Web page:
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Problems for Assignment #6

Learning Outcomes: 1) writing assembly code in the 'nasm' language; 2) writing C code to call 'nasm' functions; 3) writing functions in C; 4) writing programs in 'nasm' that call C functions; and 5) writing programs in C that call 'nasm' functions
  1. Using a previous homework problem with code from our stanley/penguin language as your guide, write an assembly program using nasm called findGCD.nasm which will find the GCD of the two numbers 3113041662 and 11570925. Read the two numbers from the keyboard at port stdin and write the result to port stdout.
  2. Copy your program from the previous problem to a new file called findGCDfunc.nasm. Change the code to be a nasm function which is able to be called from a C program. Then write a program gcdFinder.c containing the code in C to call your new function. Use the assert() functions from the C assert library to test that your GCD finder code is working properly. You can link the assert library into your program by using #include <assert.h> as you've seen in class. Your assembly code should take the two numbers as arguments which are passed from the C code.
  3. Parity is a term which is applied when counting the number of bits that are set to 1 in a sequence of bits. It is used to help guarantee that nothing has gone wrong with the bit sequence during transmission. Parity is calculated based on the number of 1 bits in a byte, and a ninth bit, the parity bit, is either set or cleared to achieve the proper parity, either even or odd. For example, for the byte 01101001, assuming even parity, the parity bit would be cleared so that the count of 1 bits remains even for all nine bits; for the byte 10101110, assuming even parity, the parity bit would be set so that the count of 1 bits remains even. Note that the parity bit IS NOT PART of the byte, IT IS A NINTH BIT which is separate from the byte in question.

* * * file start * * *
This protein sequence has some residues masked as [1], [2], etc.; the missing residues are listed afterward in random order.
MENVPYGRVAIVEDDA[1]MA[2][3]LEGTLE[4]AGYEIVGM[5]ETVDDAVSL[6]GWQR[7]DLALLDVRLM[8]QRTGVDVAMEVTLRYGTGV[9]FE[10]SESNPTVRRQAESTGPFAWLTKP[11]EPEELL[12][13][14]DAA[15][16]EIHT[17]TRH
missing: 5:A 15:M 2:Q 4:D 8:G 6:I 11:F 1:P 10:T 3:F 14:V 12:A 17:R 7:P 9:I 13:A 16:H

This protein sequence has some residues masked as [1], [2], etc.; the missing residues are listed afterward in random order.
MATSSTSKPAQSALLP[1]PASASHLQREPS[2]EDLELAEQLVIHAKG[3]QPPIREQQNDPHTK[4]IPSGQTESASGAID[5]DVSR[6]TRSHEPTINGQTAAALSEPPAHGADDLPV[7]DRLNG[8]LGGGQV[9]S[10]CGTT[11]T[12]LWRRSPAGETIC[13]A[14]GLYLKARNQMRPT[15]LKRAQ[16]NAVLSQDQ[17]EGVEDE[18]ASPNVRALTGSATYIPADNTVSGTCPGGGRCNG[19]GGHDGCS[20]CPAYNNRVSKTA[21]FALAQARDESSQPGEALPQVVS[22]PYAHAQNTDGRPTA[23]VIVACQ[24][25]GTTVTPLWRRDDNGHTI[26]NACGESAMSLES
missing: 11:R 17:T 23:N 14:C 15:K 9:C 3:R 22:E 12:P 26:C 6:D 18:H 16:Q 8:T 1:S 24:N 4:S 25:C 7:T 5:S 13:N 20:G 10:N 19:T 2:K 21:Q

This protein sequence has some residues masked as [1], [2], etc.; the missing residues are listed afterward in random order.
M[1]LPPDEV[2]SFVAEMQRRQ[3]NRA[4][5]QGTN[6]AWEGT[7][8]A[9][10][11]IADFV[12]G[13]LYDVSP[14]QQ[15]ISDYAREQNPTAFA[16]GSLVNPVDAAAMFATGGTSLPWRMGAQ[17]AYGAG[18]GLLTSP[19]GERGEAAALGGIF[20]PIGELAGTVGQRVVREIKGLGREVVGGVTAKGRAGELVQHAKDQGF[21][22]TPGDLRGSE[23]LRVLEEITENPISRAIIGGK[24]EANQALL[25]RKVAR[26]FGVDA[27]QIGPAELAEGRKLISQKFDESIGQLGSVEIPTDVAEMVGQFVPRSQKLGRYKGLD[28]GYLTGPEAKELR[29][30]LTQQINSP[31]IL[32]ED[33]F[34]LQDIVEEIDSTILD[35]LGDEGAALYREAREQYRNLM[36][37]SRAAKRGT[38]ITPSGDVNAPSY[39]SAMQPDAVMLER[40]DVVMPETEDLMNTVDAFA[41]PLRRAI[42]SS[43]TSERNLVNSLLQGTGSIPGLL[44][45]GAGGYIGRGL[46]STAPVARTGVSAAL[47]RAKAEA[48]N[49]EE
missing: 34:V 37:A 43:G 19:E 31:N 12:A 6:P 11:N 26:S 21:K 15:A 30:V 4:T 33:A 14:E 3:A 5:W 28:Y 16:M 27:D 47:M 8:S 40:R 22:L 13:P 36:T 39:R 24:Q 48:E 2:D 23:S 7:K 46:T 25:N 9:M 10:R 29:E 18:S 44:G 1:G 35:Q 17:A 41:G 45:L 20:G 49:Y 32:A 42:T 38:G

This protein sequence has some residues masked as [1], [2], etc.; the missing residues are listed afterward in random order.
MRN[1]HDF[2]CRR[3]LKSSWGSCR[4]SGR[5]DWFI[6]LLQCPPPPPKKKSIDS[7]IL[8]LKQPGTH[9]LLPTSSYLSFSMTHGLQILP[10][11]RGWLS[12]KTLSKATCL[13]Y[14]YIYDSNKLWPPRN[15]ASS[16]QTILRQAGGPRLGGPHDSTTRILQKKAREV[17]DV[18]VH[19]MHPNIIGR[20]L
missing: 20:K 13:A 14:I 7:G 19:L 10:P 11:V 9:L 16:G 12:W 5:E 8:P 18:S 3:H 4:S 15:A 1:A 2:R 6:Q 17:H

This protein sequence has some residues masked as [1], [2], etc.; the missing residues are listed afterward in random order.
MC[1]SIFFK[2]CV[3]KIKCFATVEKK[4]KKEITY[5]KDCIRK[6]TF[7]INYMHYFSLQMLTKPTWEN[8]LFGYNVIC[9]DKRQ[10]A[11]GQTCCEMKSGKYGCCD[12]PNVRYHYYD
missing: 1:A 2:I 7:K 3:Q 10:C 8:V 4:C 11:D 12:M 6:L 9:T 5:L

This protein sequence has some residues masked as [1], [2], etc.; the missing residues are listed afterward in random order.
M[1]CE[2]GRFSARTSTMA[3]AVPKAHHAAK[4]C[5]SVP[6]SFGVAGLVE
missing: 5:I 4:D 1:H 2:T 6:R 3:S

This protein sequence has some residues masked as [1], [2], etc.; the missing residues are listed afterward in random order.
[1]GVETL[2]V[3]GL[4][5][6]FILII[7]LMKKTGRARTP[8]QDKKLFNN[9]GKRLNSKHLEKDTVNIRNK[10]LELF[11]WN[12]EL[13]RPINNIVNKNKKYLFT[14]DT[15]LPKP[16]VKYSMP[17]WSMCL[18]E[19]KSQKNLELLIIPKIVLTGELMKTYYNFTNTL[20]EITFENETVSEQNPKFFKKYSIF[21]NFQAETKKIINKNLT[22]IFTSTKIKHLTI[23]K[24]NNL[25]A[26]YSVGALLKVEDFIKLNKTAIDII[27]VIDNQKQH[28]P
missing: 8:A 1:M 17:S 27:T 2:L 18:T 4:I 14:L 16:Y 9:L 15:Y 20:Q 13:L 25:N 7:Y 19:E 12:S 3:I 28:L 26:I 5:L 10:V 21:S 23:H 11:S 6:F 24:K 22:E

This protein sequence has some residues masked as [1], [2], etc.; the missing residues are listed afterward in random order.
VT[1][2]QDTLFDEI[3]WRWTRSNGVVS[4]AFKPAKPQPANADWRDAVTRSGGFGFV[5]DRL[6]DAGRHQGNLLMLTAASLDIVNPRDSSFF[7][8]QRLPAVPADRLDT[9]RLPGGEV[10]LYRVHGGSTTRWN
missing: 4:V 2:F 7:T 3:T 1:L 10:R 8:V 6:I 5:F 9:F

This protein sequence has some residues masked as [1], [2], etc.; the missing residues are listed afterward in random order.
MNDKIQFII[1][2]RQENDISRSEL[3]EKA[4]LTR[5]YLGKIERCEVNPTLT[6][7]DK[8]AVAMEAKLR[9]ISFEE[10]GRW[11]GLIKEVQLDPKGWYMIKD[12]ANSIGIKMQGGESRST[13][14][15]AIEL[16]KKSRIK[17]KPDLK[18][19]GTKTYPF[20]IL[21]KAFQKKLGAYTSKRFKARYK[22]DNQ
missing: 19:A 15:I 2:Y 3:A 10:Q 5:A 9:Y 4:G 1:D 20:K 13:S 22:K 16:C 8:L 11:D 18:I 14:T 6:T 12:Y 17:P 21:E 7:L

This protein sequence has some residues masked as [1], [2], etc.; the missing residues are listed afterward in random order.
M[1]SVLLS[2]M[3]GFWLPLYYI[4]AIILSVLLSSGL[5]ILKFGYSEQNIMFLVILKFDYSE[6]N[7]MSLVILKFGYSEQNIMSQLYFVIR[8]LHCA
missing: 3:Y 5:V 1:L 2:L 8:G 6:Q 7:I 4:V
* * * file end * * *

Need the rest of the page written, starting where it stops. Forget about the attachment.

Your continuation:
Write a nasm function called paritygen.nasm that will count the one bits in a byte of data and print the proper value for the parity bit assuming we are using odd parity. Note that if there is an even number of ones, your program will print a 1 and if there is an odd number it will print a 0.
  4. In networking, it is necessary to make sure that bytes are transimitted in the proper order so the receiving device can interpret them correctly. This requires that big-endian and little-endian values are converted to something called Network Byte Order before they are transmitted. For this problem, write a C program whichEndIsUp.c that will determine whether your computer is big-endian or little-endian as was discussed in class.
  5. Building on the previous problem, write a C function makeNBOC.c that takes a number as an argument, checks to see if the order needs to be swapped to make Network Byte Order, and swaps its byte order, if necessary. Modify a copy of your previous program from problem 4, whichendisup.c, to make a function that will determine the byte order and if it will need to be swapped. You can also research the hton() and ntoh() functions to do the swapping [if you like]. Write a test program makeNBOtest.c to call your new function and display the results of the function call on stdout using printf().
  6. Finally, create a nasm program called makeNBON.nasm which does the byte order swapping BY CALLING YOUR C function from problem 5. Make your nasm program call the function at least five times with different values to test it.